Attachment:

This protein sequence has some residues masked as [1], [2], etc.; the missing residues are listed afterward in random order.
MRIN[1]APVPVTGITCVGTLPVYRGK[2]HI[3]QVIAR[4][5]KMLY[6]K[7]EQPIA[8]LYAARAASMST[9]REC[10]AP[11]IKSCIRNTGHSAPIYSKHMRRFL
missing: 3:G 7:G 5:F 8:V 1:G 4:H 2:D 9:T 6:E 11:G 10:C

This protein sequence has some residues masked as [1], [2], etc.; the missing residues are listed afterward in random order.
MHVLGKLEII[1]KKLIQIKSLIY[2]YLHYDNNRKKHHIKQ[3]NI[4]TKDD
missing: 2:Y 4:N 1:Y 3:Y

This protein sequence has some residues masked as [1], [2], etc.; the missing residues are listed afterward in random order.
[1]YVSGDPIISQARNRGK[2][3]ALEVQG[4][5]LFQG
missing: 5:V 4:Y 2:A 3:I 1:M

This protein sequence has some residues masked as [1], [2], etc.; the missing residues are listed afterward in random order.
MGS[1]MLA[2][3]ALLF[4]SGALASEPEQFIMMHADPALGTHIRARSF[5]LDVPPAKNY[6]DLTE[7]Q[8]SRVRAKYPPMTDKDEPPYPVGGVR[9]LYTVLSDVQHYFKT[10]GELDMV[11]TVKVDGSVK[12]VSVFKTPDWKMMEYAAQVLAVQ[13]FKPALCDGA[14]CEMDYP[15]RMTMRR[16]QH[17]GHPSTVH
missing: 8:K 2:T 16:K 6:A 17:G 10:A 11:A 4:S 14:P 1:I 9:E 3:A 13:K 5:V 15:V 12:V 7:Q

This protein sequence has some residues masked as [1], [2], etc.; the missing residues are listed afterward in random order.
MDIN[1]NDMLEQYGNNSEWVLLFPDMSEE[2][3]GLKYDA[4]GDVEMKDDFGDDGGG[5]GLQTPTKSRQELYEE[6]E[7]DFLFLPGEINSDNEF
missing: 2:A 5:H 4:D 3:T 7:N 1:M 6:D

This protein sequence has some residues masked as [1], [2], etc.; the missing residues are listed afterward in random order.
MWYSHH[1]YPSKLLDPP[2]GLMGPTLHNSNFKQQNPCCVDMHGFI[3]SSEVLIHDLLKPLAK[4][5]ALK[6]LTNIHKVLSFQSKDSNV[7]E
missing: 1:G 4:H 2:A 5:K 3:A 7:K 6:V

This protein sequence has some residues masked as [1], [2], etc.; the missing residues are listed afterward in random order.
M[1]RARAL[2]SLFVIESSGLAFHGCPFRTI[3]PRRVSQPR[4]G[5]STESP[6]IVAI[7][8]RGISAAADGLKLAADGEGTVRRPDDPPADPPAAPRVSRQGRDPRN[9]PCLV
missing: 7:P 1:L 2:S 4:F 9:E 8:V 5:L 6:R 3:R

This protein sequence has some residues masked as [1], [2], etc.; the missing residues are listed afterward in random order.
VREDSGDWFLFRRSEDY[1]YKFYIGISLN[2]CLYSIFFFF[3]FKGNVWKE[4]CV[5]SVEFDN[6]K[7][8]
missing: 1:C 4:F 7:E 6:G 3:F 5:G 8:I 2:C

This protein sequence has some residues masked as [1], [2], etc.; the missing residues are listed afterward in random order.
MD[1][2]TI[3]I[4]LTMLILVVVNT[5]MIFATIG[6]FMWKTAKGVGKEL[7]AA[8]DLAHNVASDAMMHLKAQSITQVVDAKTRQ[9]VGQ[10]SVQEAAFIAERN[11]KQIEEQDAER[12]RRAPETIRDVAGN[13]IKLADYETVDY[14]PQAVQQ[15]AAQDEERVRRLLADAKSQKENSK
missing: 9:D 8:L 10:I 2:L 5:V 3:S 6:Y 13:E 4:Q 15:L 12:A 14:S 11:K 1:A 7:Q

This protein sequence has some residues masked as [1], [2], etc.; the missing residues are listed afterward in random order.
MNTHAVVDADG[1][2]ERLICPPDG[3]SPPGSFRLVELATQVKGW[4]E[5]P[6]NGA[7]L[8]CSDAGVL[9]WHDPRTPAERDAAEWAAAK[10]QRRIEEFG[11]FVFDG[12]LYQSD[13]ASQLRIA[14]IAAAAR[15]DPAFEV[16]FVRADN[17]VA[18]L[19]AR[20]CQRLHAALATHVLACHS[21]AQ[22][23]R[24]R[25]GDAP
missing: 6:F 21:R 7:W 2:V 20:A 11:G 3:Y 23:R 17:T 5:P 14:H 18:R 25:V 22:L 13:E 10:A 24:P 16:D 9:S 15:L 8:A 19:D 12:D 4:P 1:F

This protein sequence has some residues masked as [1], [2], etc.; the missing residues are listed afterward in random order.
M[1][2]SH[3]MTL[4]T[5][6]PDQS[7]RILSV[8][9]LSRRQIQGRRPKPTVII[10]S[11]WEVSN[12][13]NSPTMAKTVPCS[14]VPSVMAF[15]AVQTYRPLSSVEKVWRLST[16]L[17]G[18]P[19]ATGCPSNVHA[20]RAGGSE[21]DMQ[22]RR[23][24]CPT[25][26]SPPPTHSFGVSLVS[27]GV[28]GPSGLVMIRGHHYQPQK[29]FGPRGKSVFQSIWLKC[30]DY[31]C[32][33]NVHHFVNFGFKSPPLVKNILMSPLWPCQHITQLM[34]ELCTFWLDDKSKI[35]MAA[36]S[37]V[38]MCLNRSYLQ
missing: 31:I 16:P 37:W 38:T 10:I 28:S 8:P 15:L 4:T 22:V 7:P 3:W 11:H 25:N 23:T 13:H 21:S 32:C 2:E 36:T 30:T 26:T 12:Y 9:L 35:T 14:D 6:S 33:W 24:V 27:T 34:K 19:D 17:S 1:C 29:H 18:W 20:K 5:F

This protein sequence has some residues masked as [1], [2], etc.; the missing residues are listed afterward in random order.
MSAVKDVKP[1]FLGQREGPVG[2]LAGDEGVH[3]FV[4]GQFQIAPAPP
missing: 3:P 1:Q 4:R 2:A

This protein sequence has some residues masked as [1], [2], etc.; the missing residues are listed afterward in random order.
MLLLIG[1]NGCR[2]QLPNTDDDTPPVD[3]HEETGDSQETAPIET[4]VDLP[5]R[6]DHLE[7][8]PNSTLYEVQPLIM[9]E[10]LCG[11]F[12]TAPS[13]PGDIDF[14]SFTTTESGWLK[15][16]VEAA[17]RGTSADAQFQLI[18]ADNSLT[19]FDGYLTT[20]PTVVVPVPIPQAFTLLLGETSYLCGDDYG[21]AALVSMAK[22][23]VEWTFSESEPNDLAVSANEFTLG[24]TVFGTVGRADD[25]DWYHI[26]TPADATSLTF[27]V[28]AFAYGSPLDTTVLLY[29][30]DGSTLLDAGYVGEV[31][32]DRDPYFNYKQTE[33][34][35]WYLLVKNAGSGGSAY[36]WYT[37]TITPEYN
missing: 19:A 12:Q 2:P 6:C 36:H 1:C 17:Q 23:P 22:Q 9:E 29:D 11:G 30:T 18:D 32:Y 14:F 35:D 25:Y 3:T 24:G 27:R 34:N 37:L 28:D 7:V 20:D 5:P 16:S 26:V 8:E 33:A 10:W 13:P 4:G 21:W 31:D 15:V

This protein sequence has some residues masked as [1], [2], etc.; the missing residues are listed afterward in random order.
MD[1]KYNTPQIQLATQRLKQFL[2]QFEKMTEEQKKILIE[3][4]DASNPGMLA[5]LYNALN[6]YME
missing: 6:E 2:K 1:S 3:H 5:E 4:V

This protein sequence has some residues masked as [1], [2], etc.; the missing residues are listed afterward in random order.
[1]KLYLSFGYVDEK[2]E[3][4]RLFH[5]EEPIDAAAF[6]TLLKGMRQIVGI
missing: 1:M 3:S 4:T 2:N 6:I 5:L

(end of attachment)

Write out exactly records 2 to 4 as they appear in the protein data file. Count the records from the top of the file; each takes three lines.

This protein sequence has some residues masked as [1], [2], etc.; the missing residues are listed afterward in random order.
MHVLGKLEII[1]KKLIQIKSLIY[2]YLHYDNNRKKHHIKQ[3]NI[4]TKDD
missing: 2:Y 4:N 1:Y 3:Y

This protein sequence has some residues masked as [1], [2], etc.; the missing residues are listed afterward in random order.
[1]YVSGDPIISQARNRGK[2][3]ALEVQG[4][5]LFQG
missing: 5:V 4:Y 2:A 3:I 1:M

This protein sequence has some residues masked as [1], [2], etc.; the missing residues are listed afterward in random order.
MGS[1]MLA[2][3]ALLF[4]SGALASEPEQFIMMHADPALGTHIRARSF[5]LDVPPAKNY[6]DLTE[7]Q[8]SRVRAKYPPMTDKDEPPYPVGGVR[9]LYTVLSDVQHYFKT[10]GELDMV[11]TVKVDGSVK[12]VSVFKTPDWKMMEYAAQVLAVQ[13]FKPALCDGA[14]CEMDYP[15]RMTMRR[16]QH[17]GHPSTVH
missing: 8:K 2:T 16:K 6:A 17:G 10:A 11:A 4:S 14:P 1:I 9:E 3:A 13:K 5:V 15:V 12:V 7:Q